With the inaugural issue of Great Northwest Wine Magazine under the leadership of Eric Degerman, we turn a page into a new chapter of Pacific Northwest wine and culture.
Eric and I met in 1989 when we worked for the Tri-City Herald, one of the better mid-sized daily newspapers in the Pacific Northwest. We had become friends in that newsroom, working nights together while Eric covered the Tri-City Americans hockey club as a sports reporter and I was the news editor in charge of the copyediting and page design for the next morning’s edition.
We became interested in wine at about the same time in the mid-1990s. My curiosity was piqued out of self-education (from editing wine columnist Bob Woehler) and survival (visiting wineries was quality entertainment for my in-laws).
As part of my growing thirst to know more about wine, I subscribed to a national wine magazine. Eric and I would discuss the content in detail as we waited for the newspaper press to rumble to life in the early morning hours.
In one issue, the magazine focused on American Chardonnay, not once mentioning the Pacific Northwest. As I was commenting on this oversight, Eric quietly and somewhat sarcastically mentioned that somebody needed to start a magazine focusing on Northwest wine.
The more I thought about Eric’s statement, the more I thought, “Who better to do that than a couple of young journalists who grew up in Washington?”
The only magazine experience I had, however, was from a couple quarters at Western Washington University. I don’t think Eric had any magazine experience from the University of Washington. But why should a lack of expertise stop a good idea? The next day, I walked into the publisher’s office and said I wanted to start a wine magazine and I wanted him to pay for it.
Surprisingly, Ian Lamont (a teetotaler) agreed and paired us with advertising director Rosemary Giacci (a wine lover) to get things rolling. We found a printer in Portland and started the journey.
We were originally going to focus on Washington, but quickly discovered Oregon had a thriving industry. We included British Columbia and Idaho almost as an afterthought — a fortunate move because each is dynamic, with wine regions worthy of in-depth coverage.
My mom, Mona Perdue, a retired schoolteacher in Bremerton, sold advertising for us and personally distributed magazines throughout Puget Sound. She had met Dad in a journalism class at Washington State University in Pullman and, early in their marriage, they owned a weekly newspaper in the Seattle area. The challenge of launching a wine magazine was in her blood!
Eric and I realized that we needed to make 100% sure we understood wine tasting basics so we could be top-notch wine journalists. We took a week of vacation and drove from the Columbia Valley to the University of California-Davis to take a wine evaluation course. I still have the binder with the tasting wheel. This was a life-changing experience — the place where we learned how to differentiate aromas and flavors in wine, such as currants vs. black cherry vs. blackberry.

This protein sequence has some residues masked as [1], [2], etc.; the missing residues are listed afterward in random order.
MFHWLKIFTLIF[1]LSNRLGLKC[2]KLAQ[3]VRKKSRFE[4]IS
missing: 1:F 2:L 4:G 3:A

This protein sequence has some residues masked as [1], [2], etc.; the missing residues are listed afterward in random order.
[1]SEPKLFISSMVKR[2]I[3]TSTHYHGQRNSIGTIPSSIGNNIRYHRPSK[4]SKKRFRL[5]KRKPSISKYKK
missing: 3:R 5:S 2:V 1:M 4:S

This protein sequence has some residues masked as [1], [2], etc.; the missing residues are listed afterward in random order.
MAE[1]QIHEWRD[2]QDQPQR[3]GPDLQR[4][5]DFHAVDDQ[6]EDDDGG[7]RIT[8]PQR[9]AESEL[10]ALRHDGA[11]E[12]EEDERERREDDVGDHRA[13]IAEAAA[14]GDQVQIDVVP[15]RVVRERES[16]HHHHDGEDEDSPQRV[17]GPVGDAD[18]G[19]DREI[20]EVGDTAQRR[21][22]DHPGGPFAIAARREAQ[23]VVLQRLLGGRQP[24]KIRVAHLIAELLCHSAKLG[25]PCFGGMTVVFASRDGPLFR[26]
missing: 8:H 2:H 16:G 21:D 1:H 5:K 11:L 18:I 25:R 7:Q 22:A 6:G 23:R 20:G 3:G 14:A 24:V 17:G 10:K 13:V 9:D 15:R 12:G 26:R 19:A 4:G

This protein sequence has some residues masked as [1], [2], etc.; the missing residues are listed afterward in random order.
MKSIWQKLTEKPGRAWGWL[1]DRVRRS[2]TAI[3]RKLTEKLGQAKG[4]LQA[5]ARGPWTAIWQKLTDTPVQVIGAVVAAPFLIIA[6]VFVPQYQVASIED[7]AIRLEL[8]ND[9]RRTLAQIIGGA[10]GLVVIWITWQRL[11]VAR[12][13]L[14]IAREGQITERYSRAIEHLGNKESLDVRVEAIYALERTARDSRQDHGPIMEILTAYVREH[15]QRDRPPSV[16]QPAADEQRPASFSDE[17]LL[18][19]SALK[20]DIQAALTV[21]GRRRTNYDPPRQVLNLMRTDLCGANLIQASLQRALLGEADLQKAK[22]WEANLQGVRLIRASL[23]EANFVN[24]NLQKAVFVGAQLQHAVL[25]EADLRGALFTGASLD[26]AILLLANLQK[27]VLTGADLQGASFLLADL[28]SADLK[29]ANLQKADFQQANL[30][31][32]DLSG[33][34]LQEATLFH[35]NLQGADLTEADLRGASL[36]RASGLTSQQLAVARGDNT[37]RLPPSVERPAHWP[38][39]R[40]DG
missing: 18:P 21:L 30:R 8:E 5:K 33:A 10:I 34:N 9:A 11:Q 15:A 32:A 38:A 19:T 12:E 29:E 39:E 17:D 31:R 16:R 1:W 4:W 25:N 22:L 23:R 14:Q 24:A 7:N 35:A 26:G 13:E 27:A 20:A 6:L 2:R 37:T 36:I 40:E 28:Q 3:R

And we started tasting more wine. This included mastering the art of sip, swirl and spit. Lots of wine. Lots of spitting. Eric and I even had the same dentist who loved the challenge of keeping our teeth white. We learned not to brush off the purple right after tasting wine for fear of scraping off acid-softened enamel.
The team became omnipresent at wine events. From the glorious Taste Washington venue to a notoriously rain-soaked festival at The Herbfarm, we were there hawking free copies of our magazine with our wives, Melissa O’Neil Perdue and Traci Degerman.
I started getting invitations to judge at wine competitions up and down the West Coast. This broadened my palate in many ways. Eric’s speciality was wine and food pairing, with a spotlight on Northwest restaurants and chefs — and a standing feature that helped define the Northwest food and wine culture.
In 2012, Eric and I chose to leave the newspaper to launch our own venture, Great Northwest Wine, which includes the Idaho, Cascadia International and Great Northwest Invitational wine competitions. For nearly four years, the business grew as we published breaking news, feature stories and wine reviews on our website.
Then in November 2016, I had a major stroke, which left me partially paralyzed on my left side — even now, five years later, I can’t use my left arm. I discovered that I’m a tactile writer, and I really miss having all 10 fingers on the keyboard to help the words flow. As a stroke survivor, it also is difficult for me to travel and to focus for long periods of time. I’m working hard to continue recovering.
A couple months ago, there was an unpleasant but not entirely unexpected surprise. The Tri-City Herald was no longer going to publish Wine Press Northwest magazine for economic reasons. Instead of being a blow to our small business, this is an opportunity.
As Great Northwest Wine enters this new chapter, it’s time to make an official change: I’m stepping down as a partner. I’ll stay in the loop as The Wine Knows columnist and occasional judge at Great Northwest Wine’s local events.
Eric has been capably running all the operations for several years. He has a strong vision for the future and with a trustworthy team of former Tri-City Herald leaders Jerry Hug and Ken Robertson. Ken, by the way, has edited our Wine Press copy since the magazine was founded and written its Sniff, Sip and Swirl column as well.
I’m pleased and proud that Eric and Traci will be continuing the business — and revitalizing the concept of Wine Press Northwest as the new Great Northwest Wine magazine.
Please join me in raising a glass to the Degermans and especially wishing Eric the best as he lives the dream of spitting out wine for a living.